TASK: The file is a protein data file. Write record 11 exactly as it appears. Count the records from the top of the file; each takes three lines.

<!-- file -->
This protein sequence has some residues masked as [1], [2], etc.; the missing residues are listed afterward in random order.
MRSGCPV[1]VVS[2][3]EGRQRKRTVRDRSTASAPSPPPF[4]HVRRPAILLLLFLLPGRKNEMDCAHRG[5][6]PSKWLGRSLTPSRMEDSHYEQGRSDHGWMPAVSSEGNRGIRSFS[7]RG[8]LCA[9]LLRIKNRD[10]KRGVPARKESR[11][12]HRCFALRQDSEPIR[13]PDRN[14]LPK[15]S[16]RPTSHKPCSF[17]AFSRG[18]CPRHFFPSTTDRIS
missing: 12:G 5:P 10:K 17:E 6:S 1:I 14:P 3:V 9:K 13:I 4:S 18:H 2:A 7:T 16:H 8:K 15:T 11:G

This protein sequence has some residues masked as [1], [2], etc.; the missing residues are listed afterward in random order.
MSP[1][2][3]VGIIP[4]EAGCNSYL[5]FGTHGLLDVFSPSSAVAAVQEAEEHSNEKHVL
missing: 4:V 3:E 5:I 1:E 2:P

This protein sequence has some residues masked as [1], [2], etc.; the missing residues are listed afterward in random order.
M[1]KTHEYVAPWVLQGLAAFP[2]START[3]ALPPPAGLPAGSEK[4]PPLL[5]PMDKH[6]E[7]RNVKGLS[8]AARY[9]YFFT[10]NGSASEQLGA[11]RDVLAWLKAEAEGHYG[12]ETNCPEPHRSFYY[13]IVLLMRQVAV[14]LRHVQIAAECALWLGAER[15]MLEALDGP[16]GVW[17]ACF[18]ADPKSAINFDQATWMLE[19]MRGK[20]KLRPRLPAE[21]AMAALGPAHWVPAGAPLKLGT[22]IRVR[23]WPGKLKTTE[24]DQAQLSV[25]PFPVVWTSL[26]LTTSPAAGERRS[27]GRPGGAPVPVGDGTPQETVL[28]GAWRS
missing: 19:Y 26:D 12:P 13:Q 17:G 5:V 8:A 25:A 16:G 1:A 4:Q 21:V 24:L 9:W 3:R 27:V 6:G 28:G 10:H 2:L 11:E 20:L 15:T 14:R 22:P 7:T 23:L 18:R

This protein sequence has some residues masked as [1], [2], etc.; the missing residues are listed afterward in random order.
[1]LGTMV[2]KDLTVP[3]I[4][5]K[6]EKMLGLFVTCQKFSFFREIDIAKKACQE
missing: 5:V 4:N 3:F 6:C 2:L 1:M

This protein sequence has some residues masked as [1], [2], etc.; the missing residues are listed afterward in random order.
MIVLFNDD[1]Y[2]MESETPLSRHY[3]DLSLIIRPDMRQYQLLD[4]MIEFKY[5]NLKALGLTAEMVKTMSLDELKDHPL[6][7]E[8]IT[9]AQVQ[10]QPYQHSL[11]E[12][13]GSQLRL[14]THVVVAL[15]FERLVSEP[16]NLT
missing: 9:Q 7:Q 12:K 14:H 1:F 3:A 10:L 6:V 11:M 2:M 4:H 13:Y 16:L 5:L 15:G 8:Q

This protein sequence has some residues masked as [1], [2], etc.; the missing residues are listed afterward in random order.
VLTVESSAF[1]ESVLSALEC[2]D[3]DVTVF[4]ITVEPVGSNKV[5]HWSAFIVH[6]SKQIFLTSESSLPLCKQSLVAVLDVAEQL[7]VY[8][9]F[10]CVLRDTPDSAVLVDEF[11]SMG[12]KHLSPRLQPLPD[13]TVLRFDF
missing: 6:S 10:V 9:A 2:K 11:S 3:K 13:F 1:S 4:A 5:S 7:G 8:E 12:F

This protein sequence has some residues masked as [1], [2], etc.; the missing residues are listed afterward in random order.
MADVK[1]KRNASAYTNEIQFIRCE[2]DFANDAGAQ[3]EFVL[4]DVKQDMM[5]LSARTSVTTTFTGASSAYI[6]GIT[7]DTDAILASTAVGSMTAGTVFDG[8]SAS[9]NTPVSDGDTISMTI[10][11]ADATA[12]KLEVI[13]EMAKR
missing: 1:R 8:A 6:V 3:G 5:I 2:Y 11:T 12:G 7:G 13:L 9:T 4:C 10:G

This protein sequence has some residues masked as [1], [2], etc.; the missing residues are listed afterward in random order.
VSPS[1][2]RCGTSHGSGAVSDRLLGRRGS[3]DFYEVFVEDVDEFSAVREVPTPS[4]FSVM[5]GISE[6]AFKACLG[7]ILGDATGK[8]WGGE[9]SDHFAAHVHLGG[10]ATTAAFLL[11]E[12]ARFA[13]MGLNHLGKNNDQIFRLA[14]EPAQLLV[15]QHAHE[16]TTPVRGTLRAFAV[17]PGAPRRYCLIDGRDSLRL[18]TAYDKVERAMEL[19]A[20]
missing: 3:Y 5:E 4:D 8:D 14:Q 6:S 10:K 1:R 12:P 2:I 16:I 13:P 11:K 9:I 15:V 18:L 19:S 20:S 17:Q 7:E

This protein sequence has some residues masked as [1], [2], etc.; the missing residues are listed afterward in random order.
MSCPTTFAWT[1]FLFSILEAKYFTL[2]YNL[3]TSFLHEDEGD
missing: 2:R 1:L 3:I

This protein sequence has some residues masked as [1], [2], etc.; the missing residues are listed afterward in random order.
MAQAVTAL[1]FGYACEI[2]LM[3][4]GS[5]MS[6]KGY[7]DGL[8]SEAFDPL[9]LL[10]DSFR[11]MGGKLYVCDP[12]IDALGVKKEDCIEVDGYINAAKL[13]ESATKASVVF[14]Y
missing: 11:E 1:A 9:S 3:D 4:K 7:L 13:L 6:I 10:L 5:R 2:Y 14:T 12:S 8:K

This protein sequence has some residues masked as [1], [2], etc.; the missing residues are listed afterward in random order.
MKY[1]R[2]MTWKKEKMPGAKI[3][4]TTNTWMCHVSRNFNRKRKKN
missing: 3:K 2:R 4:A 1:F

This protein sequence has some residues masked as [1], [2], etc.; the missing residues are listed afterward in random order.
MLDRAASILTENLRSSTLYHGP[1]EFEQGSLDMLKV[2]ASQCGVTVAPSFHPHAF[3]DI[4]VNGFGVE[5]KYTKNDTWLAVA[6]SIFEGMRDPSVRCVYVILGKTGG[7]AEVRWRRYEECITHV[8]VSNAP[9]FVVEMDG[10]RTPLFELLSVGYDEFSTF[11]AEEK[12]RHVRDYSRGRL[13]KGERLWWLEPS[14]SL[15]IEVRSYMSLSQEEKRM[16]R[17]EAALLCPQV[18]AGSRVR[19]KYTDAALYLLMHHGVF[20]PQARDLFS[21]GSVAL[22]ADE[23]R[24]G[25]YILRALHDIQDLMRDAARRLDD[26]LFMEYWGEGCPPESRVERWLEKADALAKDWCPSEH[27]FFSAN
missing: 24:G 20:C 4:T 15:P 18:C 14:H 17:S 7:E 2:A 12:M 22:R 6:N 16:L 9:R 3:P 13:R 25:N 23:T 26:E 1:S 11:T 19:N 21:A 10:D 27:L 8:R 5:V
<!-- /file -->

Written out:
This protein sequence has some residues masked as [1], [2], etc.; the missing residues are listed afterward in random order.
MKY[1]R[2]MTWKKEKMPGAKI[3][4]TTNTWMCHVSRNFNRKRKKN
missing: 3:K 2:R 4:A 1:F